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As you may know, highlight videos have become an essential part of the recruiting process. In many cases, your highlight video is extremely vital in terms of landing on a college program’s radar, or maybe even scholarship offers. With this thought in mind, college coaches look for specific things in a highlight video, so frankly there a few things to consider whenever creating one.

Throughout our conversations with various coaches within the college ranks, we were able to gather some very important information in regards to what a college coach looks for in a prospect’s highlight video. While all parties wished to remain anonymous, we trust that you will find this information very helpful/valuable.

College Coach #1
Here’s the biggest thing… The prospect needs to start with their most explosive plays in a real game (not a scrimmage). They can still show the “really good and/or good plays” but start with the most explosive plays, and go in descending order.

College Coach #2
I like for prospects to limit their highlights to 5 minutes tops. The best plays need to be up front. Circle yourself, don’t make us guess who you are. Nobody cares about the music, we mute it all the time. Make yourself easy to find “no nicknames”.

College Coach #3
For offensive skilled kids I like to see them “out run” people.

Wide Receivers: If it is a wide receiver the first clip I don’t want to see is blocking, that’s not a good sign.

Running backs: Good hard runs and like I said running away from people, and not getting caught on long runs.

Offensive lineman: I like to see those guys finish blocks, not hit and stop and look around. I like to see pass blocking along with running blocking. Being able to show flexibility and athleticism.

For defensive guys I like to see them hustle to the ball and be physical at the point of attack.

Defensive linemen: I like to see the DL play with leverage and use his hands and quickness. I don’t like to see them standing up and looking when the ball is snapped.

Linebackers: I don’t like to see drag em’ down tackles. I like to see them drive their feet through tackles.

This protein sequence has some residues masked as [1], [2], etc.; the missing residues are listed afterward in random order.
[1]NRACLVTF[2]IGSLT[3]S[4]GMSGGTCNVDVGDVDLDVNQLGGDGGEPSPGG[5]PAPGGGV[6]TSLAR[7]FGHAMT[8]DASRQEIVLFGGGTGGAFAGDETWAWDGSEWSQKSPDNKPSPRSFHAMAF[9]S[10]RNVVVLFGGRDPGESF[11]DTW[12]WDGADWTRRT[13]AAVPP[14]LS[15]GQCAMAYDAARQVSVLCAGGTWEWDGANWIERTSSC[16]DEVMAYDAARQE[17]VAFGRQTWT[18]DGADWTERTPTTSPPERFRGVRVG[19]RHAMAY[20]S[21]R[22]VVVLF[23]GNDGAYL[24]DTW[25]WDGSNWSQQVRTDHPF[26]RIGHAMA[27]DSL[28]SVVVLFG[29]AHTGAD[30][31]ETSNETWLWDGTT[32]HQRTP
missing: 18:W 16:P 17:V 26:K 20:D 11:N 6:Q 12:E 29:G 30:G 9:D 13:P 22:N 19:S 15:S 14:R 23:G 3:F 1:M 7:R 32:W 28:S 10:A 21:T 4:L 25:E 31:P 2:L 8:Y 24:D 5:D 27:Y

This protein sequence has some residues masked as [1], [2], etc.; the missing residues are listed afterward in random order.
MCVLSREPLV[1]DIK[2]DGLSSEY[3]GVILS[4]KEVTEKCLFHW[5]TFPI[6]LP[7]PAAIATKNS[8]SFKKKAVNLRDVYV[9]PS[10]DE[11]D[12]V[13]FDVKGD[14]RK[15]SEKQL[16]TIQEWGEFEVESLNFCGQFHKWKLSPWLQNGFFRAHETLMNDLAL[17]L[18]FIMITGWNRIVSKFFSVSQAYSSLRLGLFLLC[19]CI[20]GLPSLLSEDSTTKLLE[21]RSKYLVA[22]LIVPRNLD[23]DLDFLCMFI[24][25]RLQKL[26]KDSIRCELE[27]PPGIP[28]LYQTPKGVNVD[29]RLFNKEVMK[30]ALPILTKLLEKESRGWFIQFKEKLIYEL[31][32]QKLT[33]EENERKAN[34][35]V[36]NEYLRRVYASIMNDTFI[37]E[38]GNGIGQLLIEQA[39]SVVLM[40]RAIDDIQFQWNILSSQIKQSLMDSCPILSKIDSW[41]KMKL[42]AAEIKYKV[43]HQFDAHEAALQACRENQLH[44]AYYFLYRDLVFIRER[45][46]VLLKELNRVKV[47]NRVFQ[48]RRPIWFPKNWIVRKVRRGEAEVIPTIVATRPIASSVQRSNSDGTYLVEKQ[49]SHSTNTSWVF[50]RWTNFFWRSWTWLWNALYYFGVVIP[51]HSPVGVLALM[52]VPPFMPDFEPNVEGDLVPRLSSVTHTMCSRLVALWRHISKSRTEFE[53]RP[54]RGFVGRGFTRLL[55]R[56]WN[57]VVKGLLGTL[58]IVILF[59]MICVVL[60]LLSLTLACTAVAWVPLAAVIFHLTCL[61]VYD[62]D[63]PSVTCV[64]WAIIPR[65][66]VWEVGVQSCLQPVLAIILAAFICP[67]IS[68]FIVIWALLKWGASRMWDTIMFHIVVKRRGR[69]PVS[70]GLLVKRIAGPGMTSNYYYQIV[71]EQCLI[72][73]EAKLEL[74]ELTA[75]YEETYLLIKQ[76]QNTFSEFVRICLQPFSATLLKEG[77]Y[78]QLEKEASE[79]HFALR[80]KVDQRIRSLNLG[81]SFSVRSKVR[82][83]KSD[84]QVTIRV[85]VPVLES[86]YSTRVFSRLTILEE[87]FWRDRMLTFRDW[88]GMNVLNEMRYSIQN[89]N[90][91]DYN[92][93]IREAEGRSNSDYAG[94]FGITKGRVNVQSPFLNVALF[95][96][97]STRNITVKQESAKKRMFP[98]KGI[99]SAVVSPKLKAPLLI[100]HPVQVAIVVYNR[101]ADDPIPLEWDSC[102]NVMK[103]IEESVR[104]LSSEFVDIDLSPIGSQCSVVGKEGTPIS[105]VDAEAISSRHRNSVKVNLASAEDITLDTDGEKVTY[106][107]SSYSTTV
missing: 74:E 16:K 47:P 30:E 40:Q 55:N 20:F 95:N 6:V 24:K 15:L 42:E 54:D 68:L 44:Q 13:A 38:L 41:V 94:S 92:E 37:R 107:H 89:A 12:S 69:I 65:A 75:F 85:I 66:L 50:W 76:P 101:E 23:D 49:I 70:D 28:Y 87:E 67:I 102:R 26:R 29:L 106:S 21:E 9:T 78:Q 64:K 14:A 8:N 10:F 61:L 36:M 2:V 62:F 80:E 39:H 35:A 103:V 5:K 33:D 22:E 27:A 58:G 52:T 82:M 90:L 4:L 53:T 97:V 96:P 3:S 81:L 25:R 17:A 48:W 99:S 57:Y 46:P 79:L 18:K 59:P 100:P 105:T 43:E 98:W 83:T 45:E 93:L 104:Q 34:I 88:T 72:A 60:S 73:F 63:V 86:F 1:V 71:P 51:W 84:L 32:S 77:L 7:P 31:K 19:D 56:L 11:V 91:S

Defensive backs: I like to see ball skills from DB’s with the ability to tackle and find the ball in the air.

Make the first 5 clips stand out because most coaches will lose attention after those first 5. Highlight tapes should be able to hold the attention of the person watching them. I personally don’t care for music and when they title them “Watch me Ball” or “The Best Ever”.

College Coach #4
It’s not good to see clips that end before the play is over. For added help, it’s nice to see special team’s clips, but not more than position specific clips. Linemen have the most critical film cut ups. Know that a college coach will know the difference between a double team and a lineman getting beat/letting an offensive lineman reach a linebacker. Also it’s not good to see loafs/jogging after half of the play is over.

College Coach #5
The first 10 plays on the highlight tape need to showcase their tools. Their speed, their length, their explosiveness, and their ability to change direction. Running backs/wide receivers need clips of them scoring touchdowns. Quarterbacks need to show their ability to make tough throws and the ability to make throws on time.

College Coach #6
What I like to see on a prospect’s highlights – athleticism, great effort, finishing plays, good competition. Change of direction from any position is a key trait.

What turns me off – poor competition, lack of effort and bad athleticism.

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